I must take issue with the ignorant and rather insulting tone of Yvette Cabrera’s column on the subject of bilingualism.
Ms. Cabrera wrongly characterizes me as an “English-only” advocate, implying that I somehow fear the use of other languages. Instead, I’d told her during our long conversation that although knowing more languages is better than knowing fewer, English is obviously far and away the most important language today, not merely in America but worldwide.
I also pointed out that since California’s public schools have so much trouble teaching students to read and write properly in even one language, it’s complete foolishness to have them simultaneously teach two—or perhaps five. California’s failed experiment in bilingual education bears this out. It’s hardly surprising national surveys have shown that—unlike Ms. Cabrera—nearly 80% of Latino immigrants support an all-English education for their children.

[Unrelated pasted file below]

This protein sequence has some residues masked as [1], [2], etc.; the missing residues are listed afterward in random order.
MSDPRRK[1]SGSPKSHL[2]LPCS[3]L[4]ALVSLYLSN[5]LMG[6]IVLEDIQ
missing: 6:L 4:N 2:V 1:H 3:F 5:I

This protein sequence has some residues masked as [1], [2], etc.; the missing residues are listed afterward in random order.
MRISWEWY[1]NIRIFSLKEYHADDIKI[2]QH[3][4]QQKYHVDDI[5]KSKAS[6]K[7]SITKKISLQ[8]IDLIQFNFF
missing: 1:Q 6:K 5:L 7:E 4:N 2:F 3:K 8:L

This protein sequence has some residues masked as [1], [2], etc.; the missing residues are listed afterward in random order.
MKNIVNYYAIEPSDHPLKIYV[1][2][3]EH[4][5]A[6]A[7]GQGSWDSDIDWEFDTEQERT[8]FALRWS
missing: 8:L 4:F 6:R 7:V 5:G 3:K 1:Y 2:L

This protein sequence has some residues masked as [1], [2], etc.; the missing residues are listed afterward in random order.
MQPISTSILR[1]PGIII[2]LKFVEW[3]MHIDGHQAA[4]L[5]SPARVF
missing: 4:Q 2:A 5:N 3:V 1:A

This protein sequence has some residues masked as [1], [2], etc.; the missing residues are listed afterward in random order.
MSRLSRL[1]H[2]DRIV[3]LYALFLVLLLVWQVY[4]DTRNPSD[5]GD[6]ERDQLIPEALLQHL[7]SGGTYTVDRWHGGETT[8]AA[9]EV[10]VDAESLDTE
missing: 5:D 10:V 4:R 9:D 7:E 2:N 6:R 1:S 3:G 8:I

Ms. Cabrera is also wrong when she claims we are becoming a “bilingual” society. By most measures, Latino immigrants are learning English and abandoning Spanish about as quickly as did earlier waves of immigrants from Italy, Poland, and Greece. This pattern has been extensively discussed by Gregory Rodriguez in the New York Times and elsewhere and has also been the subtext of several books by Richard Rodriguez (no relation). Perhaps Ms. Cabrera missed these writings by two of America’s most highly-regarded Latino journalists and literary intellectuals. After all, they write in English.<P>
I think Ms. Cabrera should have spent more of her time in college learning the basics of good journalism and less indulging in ethnic activism.
Ron Unz, Chairman
English for the Children
Author, Proposition 227